Kurt Vonnegut's Slaughterhouse Five
George Roy Hill's Movie Adaptation
For the most part, the movie adaptation of the Kurt Vonnegut novel Slaughterhouse Five is a faithfully adapted version that does not veer horribly far away from Vonnegut's own vision. It is no secret that Vonnegut displayed some extremely obsessive tendencies in this novel due to his own experiences as a prisoner of war. For this reason, I did not believe that the movie would be able to accurately display Vonnegut's own personal feelings regarding these issues. However, I felt that the film did a good job of keeping with what Vonnegut had intended to be seen and felt in his novel.
I was extremely surprised by the way in which Hill's movie managed to successfully portray the ideas of the novel which I believed would be nearly impossible to visualize on screen. I had a hard time imagining how it would be possible to show abstract topics such as "being unstuck in time" on a movie screen. However, I came away extremely impressed with the way that Billy managed to travel around different points in his life as seamlessly as he did in the novel. Throughout the novel I actually had a harder time following Billy's travel through time. I came away surprised by this as I imagined it to be much tougher to follow in the movie.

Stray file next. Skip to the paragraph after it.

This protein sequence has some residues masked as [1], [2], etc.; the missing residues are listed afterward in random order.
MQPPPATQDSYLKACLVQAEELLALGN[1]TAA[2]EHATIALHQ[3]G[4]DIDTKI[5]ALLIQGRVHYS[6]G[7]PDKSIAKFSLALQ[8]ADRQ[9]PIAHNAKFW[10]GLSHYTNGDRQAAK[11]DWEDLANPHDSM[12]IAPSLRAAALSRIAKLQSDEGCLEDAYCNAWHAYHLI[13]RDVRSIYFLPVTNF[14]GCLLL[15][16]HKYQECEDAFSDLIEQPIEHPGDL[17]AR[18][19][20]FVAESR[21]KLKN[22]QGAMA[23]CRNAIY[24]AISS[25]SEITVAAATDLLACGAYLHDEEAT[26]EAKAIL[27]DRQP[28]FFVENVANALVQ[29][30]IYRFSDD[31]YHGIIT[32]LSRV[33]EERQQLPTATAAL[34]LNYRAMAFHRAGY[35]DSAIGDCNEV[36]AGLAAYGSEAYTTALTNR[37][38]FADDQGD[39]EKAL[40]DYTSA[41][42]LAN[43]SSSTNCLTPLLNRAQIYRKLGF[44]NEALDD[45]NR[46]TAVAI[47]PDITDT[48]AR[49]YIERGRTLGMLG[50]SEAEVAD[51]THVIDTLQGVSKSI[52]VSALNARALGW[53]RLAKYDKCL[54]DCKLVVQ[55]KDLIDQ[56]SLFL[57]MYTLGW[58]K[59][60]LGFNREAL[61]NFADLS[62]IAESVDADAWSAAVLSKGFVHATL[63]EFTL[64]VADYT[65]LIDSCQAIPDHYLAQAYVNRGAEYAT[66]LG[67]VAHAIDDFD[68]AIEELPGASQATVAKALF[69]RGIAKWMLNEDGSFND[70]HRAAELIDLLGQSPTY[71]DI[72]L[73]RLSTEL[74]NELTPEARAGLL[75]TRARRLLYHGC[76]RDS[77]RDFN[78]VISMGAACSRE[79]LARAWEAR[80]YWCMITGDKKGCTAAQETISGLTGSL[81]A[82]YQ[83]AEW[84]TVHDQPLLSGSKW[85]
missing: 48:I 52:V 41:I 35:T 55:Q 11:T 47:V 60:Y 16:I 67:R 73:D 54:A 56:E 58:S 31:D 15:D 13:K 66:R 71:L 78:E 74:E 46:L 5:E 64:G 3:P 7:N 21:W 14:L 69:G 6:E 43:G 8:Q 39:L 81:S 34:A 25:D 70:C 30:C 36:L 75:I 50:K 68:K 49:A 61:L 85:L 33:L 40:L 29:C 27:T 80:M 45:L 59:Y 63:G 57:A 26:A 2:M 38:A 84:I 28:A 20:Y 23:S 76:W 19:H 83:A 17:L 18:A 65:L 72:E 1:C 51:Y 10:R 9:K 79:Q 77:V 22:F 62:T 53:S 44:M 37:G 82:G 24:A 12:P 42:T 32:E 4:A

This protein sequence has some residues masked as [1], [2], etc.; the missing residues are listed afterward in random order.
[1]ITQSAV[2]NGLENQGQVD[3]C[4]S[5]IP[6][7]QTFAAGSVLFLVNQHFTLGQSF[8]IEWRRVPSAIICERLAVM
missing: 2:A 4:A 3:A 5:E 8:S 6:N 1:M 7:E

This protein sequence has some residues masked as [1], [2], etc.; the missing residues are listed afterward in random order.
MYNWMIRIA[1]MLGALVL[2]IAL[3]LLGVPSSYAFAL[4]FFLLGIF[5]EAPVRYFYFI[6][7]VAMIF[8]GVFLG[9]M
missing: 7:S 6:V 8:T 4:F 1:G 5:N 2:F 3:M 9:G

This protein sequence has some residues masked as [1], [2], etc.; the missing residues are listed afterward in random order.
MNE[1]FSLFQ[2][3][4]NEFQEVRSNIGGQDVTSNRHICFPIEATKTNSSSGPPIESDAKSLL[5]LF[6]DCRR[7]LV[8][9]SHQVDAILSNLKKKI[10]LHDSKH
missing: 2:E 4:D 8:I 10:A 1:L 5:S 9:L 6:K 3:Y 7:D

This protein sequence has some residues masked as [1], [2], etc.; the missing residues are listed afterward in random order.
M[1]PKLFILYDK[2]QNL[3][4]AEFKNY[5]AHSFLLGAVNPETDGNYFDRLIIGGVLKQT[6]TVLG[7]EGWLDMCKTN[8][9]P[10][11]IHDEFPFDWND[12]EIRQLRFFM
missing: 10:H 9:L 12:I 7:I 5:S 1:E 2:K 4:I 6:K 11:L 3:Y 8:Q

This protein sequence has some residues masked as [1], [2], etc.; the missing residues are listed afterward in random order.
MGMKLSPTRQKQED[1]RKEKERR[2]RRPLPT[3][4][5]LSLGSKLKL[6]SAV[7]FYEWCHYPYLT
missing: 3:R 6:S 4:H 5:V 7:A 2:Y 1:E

I think that Hill was able to make the time traveling easier to follow by incorporating an aspect that Vonnegut did not use in the novel. In the novel Billy's travels seemed to be completely at random, with him at the mercy of time itself. Hill's tactic for disguising what seemed to completely random and without any rhyme or reason was by making it so that whenever Billy traveled to a different portion of his life, it always corresponded somehow with the portion that he had been in prior to traveling. An example is, if he was lying in his bed in the hospital then he would travel to a point when he would be laying down in his bed on Tralfamadore. These transitions give the movie an almost artsy feel as Hill uses a strong musical element during these times, typically with the music heightening to its crescendo right at the moment of transition. This gave what in the novel was an entirely nonlinear, basically random life, an almost linear albeit clearly not chronological by any means.
I did not feel that there were any obvious plot differences from the novel to the film. It almost seemed as if the director, Hill, was probably a great fan of Vonnegut's work and he wanted to keep it as similar to the book as possible. He managed to do a good job I felt of conveying the novel as accurately as possible. As has been mentioned in class it seemed like it would be hard to keep Billy as the hapless individual that Vonnegut describes due to the fact that being the center of attention on screen makes one take more of an interest in that person as a character. However, I felt with the use of the time traveling and even getting further in depth...